It is not necessary to assign a place where a figure or a table should be situated – place them after a paragraph where are they quoted.
The conclusion of a research paper is where you summarise your final thoughts and leave the reader with a strong final impression. It has several key goals:
  • restates the problem statement addressed in the paper
  • summarises your overall arguments or findings
  • suggests the key takeaways from your paper
The content of the conclusion varies depending on whether your paper presents the results of original empirical research or constructs an argument through engagement with sources.
List of abbreviations has to be included if many abbreviations are used in the text, ordered alphabetically, and written in the same form throughout the whole text, figures, tables, and equations (subscripts and superscripts, italic font, uppercase letters). Single terms should be written on separate lines, equals sign (=) with spaces around it is used between the abbreviation and its explanation. Greek symbols are ordered alphabetically after Latin symbols.
Abbreviations of elements, ions, and chemical formulas are used without explanation. Do not use equation editor for simple symbols.
Sample abbreviations:
a = acceleration (m∙s–2)
A = area (cm2 or m2)
d = diameter (cm2 or m2 or km2)
EC – electrical conductivity (S∙m–1 or mS∙cm–1)
ETo = reference evapotranspiration (mm)
Fr = Froude number (–)
g – gravity (m∙s–2)
H = height (mm or cm or m)
L = length (mm or cm or m)
m = mass (mg or g or kg)
NDVI = normalised difference vegetation index
P = precipitations (mm)
p = probability (– or %)
Q = discharge (cm3∙s–1 or m3∙d–1 or other unit of volume per time)
SE = standard error
SD = standard deviation
SPI = standardised precipitation index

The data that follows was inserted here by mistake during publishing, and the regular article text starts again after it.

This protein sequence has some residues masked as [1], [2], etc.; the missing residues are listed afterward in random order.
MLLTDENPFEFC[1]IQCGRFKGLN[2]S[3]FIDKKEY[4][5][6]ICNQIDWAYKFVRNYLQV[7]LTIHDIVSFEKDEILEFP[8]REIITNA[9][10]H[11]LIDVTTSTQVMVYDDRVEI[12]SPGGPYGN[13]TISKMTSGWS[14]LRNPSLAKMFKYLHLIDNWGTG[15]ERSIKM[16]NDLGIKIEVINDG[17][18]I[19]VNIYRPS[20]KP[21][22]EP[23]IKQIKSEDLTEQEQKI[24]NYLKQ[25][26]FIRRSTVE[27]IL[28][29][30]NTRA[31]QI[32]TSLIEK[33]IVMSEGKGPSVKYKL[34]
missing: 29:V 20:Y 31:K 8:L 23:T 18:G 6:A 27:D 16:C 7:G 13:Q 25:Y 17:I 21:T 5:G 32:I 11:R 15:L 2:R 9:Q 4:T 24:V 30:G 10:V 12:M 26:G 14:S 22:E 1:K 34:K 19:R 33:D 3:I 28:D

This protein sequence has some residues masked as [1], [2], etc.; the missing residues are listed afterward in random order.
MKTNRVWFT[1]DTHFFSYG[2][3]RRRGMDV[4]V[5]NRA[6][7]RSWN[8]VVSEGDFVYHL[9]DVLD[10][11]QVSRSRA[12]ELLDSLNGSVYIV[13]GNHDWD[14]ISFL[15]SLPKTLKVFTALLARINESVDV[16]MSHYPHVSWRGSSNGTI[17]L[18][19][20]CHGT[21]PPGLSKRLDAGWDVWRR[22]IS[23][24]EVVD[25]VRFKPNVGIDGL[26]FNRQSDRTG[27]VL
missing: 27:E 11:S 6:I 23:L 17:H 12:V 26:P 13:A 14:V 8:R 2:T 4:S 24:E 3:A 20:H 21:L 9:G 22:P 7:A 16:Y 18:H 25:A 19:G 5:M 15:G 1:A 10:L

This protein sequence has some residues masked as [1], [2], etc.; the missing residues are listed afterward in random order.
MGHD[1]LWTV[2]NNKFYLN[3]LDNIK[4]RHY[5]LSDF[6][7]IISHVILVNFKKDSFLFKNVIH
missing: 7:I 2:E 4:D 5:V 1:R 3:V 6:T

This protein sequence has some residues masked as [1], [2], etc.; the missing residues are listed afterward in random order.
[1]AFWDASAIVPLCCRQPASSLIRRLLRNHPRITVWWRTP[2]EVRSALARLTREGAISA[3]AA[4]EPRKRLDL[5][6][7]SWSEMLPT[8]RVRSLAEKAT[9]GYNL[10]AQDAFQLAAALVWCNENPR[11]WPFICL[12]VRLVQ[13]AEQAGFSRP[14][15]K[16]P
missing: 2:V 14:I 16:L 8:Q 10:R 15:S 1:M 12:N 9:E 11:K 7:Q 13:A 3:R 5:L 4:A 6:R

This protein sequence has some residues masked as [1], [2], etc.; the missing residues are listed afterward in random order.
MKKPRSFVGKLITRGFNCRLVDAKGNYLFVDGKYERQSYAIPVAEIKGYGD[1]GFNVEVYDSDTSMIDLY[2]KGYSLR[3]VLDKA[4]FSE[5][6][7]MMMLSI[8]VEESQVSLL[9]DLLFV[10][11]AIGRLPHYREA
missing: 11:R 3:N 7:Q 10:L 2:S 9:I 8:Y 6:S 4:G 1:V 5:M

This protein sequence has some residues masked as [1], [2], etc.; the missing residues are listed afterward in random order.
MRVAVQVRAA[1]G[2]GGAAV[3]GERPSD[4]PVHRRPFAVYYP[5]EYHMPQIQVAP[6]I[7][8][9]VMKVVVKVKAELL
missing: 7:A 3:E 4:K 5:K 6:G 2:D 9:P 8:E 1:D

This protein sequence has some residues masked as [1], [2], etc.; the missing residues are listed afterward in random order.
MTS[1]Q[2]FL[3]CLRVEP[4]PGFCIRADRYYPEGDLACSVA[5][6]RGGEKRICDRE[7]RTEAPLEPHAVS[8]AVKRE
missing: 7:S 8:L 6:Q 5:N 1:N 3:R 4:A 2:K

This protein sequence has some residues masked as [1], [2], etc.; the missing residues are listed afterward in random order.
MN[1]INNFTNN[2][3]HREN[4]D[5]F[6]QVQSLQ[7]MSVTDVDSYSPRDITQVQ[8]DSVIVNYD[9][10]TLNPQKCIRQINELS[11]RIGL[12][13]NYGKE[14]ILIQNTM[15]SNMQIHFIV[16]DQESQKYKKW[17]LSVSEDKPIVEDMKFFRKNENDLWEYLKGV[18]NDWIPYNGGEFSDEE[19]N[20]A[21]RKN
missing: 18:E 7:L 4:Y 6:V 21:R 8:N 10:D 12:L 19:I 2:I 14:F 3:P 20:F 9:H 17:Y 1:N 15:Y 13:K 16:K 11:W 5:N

t = time (s or min or h or longer unit)
T = temperature (K or °C)
v = velocity (m∙s–1 or km∙h–1)
V = volume (mm3 or cm3 or m3 or km3)
μ = viscosity (Pa·s)
ρ = density (g∙cm–3 or kg∙m–3)
σ = stress (Pa)
τ = shear stress (Pa or N∙s–2)
This section could lists all individuals that provided help during the research. Acknowledgements of people, organisations, etc. but again, it is up to the author(s) what they feel should be acknowledged; the authors do not need to acknowledge everything, just the most useful/prevalent aspects. Acknowledgements should be written in the first person (I or we).
Examples of whom and what should be acknowledged in a journal publication are listed below:
-  direct technical help (e.g. supply of animal subjects, cells, equipment setup, methods, statistics/data manipulation, samples, chemicals/reagents, analytical/spectroscopy techniques);
-  indirect assistance (topical and intellectual discussions about the research which can lead to generation of new ideas);
-  affiliated institutions;
-  any associated fellowships.
Acknowledgements should be placed in a separate section after the list of abbreviations.
We acknowledge that all the hydrological data were provided by the Laboratory of Hydraulics in the Civil Engineering Department, Xxxxx University. We would like to thank Dr. Xxxx Yyyy for editing the manuscript.
JWLD requires authors to specify any sources of funding (institutional, private, and corporate financial support) for the work reported in their paper.
•   funding bodies
•   grant numbers
•   who received the funding (if not the author, e.g. a supervisor)
•   any associated fellowships
 Any suppliers of materials should be named and their location (town, state/county, country) included if appropriate. This information will be included in the published article in the form of a sentence under a separate heading entitled “Funding” directly after your Acknowledgements, if applicable, and prior to any Notes and your References. The funding agency should be written out in full, followed by the grant number.
This research was funded by Polish National Centre for Research and Development (grant number. BIOSTRATEG3/347837/11/NCBR/2017).
Authors are obliged to disclose all sources of financing of their study, the input of scientific institutions, associations and other subjects and all important conflicts of interests that might affect results and interpretation of the study.